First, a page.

Reza Bagheri / Eric Lob
Dr. Bagheri is an assistant professor of world studies at the University of Tehran. Dr. Lob is an associate professor of politics and international relations at Florida International University.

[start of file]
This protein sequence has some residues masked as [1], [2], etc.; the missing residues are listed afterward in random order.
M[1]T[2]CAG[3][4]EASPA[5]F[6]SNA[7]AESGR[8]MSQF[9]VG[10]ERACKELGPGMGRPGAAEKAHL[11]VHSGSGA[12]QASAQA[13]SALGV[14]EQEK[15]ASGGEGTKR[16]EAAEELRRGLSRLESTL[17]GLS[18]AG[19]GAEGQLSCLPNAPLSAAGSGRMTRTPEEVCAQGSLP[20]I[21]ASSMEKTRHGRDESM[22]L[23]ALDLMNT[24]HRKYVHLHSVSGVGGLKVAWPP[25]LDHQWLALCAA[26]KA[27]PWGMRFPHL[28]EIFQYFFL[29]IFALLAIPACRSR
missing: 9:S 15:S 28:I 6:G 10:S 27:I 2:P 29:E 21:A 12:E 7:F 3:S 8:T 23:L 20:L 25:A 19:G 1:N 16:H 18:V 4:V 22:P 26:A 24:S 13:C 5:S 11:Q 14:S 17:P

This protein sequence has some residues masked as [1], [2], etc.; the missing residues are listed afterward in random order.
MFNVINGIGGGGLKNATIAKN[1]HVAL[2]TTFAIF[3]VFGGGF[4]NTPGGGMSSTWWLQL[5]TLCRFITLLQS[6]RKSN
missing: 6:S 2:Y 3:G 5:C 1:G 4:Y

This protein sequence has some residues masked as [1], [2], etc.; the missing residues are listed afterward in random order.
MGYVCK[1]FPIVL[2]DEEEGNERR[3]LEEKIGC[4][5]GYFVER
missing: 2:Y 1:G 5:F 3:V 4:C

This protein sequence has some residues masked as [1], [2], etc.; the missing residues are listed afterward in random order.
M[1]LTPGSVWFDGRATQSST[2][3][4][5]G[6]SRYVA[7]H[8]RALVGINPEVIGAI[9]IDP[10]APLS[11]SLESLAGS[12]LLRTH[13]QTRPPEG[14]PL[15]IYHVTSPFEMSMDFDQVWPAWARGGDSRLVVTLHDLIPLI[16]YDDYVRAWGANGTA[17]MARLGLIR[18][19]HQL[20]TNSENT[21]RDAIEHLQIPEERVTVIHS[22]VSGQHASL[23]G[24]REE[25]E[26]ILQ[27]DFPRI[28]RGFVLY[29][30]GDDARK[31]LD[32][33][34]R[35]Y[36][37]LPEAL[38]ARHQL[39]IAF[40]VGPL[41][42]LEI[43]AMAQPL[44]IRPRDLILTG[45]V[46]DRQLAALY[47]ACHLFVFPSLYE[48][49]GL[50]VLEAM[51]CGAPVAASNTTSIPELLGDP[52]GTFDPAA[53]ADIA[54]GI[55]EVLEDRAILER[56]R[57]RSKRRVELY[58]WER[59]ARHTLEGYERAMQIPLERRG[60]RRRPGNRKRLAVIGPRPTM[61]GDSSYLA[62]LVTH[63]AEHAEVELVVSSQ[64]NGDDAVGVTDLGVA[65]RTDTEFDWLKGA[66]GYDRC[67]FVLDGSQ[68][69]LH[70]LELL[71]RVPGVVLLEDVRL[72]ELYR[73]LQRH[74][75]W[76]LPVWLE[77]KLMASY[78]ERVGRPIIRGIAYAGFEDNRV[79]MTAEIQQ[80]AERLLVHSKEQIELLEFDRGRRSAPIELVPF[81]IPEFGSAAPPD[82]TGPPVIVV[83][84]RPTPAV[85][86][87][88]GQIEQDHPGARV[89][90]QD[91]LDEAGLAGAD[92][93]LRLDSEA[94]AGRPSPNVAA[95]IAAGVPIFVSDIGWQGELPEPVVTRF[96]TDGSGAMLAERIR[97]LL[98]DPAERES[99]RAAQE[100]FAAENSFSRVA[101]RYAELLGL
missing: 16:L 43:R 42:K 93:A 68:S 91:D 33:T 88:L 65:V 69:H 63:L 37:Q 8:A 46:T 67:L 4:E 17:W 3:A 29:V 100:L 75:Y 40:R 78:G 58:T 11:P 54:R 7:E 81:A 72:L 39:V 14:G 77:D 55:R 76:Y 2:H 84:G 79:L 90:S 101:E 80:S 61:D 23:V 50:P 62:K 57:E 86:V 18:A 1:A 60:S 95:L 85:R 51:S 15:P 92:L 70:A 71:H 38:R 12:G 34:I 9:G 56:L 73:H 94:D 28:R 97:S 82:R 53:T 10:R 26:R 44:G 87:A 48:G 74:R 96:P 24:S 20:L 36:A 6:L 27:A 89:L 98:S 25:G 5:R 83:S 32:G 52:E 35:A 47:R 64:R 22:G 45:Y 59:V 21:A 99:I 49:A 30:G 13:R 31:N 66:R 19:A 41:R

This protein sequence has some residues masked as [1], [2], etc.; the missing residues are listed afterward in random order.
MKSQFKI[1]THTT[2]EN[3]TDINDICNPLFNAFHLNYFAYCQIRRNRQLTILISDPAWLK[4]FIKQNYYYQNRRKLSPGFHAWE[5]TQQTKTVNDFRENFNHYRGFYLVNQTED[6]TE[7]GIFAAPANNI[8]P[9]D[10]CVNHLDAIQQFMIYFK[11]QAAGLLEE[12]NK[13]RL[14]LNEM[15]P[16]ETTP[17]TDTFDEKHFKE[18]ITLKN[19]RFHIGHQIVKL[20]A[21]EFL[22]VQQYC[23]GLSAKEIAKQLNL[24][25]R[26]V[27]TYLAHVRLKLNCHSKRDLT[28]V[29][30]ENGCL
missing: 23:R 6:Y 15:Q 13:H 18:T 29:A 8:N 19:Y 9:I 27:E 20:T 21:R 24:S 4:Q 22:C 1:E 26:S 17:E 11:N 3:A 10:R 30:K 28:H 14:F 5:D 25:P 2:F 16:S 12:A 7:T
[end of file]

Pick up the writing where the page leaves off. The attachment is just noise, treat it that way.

The Islamic Republic of Iran (IRI)’s relations with Africa declined to a considerable extent during Hassan Rouhani's presidency. Rouhani pursued a foreign policy that showed little interest in the continent and did not consider it a strategic partner. Some scholars argue this policy exclusively resulted from the IRI's regional involvement in Syria and Yemen, as well as its economic difficulties due to US sanctions. Using Rosenau's pre-theory model of foreign-policy analysis, this article holistically asserts that a combination of individual, societal, and systemic factors caused Rouhani and his administration to neglect Africa. At an individual level, these factors included Rouhani's preference to implement a westward-leaning foreign policy, differentiate himself from his predecessor, and repair Iran's regional and international image. Societally, Rouhani downgraded relations with Africa due to the popularity of his westward-leaning policy among his base of voters and supporters, alongside political factions and parties inside the government. Systemically, Rouhani disengaged from the continent in response to unfavorable, exogenous conditions, including the IRI's increased diplomatic and economic isolation by the United States, its intensified conflict with and pressure from regional rivals, and its rising challenges and setbacks in Africa.
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